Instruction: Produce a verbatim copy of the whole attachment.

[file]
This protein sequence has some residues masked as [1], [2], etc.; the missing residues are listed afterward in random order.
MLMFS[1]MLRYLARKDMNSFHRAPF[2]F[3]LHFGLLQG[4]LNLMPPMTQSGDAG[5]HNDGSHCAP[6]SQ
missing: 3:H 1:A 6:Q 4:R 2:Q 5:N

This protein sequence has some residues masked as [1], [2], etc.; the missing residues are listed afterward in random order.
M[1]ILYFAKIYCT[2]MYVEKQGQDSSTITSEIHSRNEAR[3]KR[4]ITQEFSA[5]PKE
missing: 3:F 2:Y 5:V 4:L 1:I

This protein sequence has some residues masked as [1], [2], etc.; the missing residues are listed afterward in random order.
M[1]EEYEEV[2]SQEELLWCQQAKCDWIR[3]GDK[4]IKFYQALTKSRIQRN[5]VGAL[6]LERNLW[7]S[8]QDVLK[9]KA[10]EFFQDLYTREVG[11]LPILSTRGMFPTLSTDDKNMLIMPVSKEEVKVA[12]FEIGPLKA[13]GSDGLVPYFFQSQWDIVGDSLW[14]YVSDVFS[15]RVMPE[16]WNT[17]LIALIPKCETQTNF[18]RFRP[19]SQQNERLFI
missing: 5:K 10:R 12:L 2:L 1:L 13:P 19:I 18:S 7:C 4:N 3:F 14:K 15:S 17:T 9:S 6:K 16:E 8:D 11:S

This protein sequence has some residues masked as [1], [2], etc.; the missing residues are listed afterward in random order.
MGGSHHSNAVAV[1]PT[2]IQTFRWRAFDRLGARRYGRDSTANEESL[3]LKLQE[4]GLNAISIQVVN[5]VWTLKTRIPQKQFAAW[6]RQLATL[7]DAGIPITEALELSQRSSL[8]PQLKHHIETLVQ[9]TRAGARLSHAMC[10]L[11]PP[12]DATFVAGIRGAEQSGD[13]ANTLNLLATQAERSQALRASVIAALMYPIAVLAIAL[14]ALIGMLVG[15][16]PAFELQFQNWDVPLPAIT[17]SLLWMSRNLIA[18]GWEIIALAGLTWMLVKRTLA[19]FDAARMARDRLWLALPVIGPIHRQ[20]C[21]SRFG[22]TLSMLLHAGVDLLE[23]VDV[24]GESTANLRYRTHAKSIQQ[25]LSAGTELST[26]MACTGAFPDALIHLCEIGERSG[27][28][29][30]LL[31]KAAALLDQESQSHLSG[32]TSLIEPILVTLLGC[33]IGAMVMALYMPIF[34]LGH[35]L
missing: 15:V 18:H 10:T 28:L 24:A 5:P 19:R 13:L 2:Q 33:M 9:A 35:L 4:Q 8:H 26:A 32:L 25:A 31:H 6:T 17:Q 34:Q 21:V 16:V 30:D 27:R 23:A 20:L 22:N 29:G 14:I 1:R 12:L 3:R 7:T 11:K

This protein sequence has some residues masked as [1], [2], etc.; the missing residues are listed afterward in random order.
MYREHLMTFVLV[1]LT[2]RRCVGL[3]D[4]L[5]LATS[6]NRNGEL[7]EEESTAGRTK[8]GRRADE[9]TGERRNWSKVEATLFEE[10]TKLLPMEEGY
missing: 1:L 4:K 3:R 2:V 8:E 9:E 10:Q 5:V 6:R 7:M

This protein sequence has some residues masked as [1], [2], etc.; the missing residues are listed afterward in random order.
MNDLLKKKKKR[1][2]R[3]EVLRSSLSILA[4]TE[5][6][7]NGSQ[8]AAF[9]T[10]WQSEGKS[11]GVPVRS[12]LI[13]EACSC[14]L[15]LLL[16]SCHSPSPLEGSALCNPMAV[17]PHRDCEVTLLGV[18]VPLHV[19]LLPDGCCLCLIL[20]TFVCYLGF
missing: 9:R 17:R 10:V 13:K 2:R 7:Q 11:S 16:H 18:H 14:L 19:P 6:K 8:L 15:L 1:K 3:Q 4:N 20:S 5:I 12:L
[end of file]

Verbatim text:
This protein sequence has some residues masked as [1], [2], etc.; the missing residues are listed afterward in random order.
MLMFS[1]MLRYLARKDMNSFHRAPF[2]F[3]LHFGLLQG[4]LNLMPPMTQSGDAG[5]HNDGSHCAP[6]SQ
missing: 3:H 1:A 6:Q 4:R 2:Q 5:N

This protein sequence has some residues masked as [1], [2], etc.; the missing residues are listed afterward in random order.
M[1]ILYFAKIYCT[2]MYVEKQGQDSSTITSEIHSRNEAR[3]KR[4]ITQEFSA[5]PKE
missing: 3:F 2:Y 5:V 4:L 1:I

This protein sequence has some residues masked as [1], [2], etc.; the missing residues are listed afterward in random order.
M[1]EEYEEV[2]SQEELLWCQQAKCDWIR[3]GDK[4]IKFYQALTKSRIQRN[5]VGAL[6]LERNLW[7]S[8]QDVLK[9]KA[10]EFFQDLYTREVG[11]LPILSTRGMFPTLSTDDKNMLIMPVSKEEVKVA[12]FEIGPLKA[13]GSDGLVPYFFQSQWDIVGDSLW[14]YVSDVFS[15]RVMPE[16]WNT[17]LIALIPKCETQTNF[18]RFRP[19]SQQNERLFI
missing: 5:K 10:R 12:L 2:L 1:L 13:P 19:I 18:S 7:C 4:N 3:F 14:K 15:S 17:T 9:S 6:K 16:E 8:D 11:S

This protein sequence has some residues masked as [1], [2], etc.; the missing residues are listed afterward in random order.
MGGSHHSNAVAV[1]PT[2]IQTFRWRAFDRLGARRYGRDSTANEESL[3]LKLQE[4]GLNAISIQVVN[5]VWTLKTRIPQKQFAAW[6]RQLATL[7]DAGIPITEALELSQRSSL[8]PQLKHHIETLVQ[9]TRAGARLSHAMC[10]L[11]PP[12]DATFVAGIRGAEQSGD[13]ANTLNLLATQAERSQALRASVIAALMYPIAVLAIAL[14]ALIGMLVG[15][16]PAFELQFQNWDVPLPAIT[17]SLLWMSRNLIA[18]GWEIIALAGLTWMLVKRTLA[19]FDAARMARDRLWLALPVIGPIHRQ[20]C[21]SRFG[22]TLSMLLHAGVDLLE[23]VDV[24]GESTANLRYRTHAKSIQQ[25]LSAGTELST[26]MACTGAFPDALIHLCEIGERSG[27][28][29][30]LL[31]KAAALLDQESQSHLSG[32]TSLIEPILVTLLGC[33]IGAMVMALYMPIF[34]LGH[35]L
missing: 15:V 18:H 10:T 28:L 24:A 5:P 19:R 13:L 2:Q 33:M 9:A 35:L 4:Q 8:H 26:A 32:L 25:A 31:H 6:T 17:Q 34:Q 21:V 16:V 30:D 27:R 23:A 20:L 22:N 29:G 14:I 1:R 12:L 3:R 7:T 11:K

This protein sequence has some residues masked as [1], [2], etc.; the missing residues are listed afterward in random order.
MYREHLMTFVLV[1]LT[2]RRCVGL[3]D[4]L[5]LATS[6]NRNGEL[7]EEESTAGRTK[8]GRRADE[9]TGERRNWSKVEATLFEE[10]TKLLPMEEGY
missing: 1:L 4:K 3:R 2:V 8:E 9:E 10:Q 5:V 6:R 7:M

This protein sequence has some residues masked as [1], [2], etc.; the missing residues are listed afterward in random order.
MNDLLKKKKKR[1][2]R[3]EVLRSSLSILA[4]TE[5][6][7]NGSQ[8]AAF[9]T[10]WQSEGKS[11]GVPVRS[12]LI[13]EACSC[14]L[15]LLL[16]SCHSPSPLEGSALCNPMAV[17]PHRDCEVTLLGV[18]VPLHV[19]LLPDGCCLCLIL[20]TFVCYLGF
missing: 9:R 17:R 10:V 13:K 2:R 7:Q 11:S 16:H 18:H 14:L 19:P 6:K 8:L 15:L 1:K 3:Q 4:N 20:S 5:I 12:L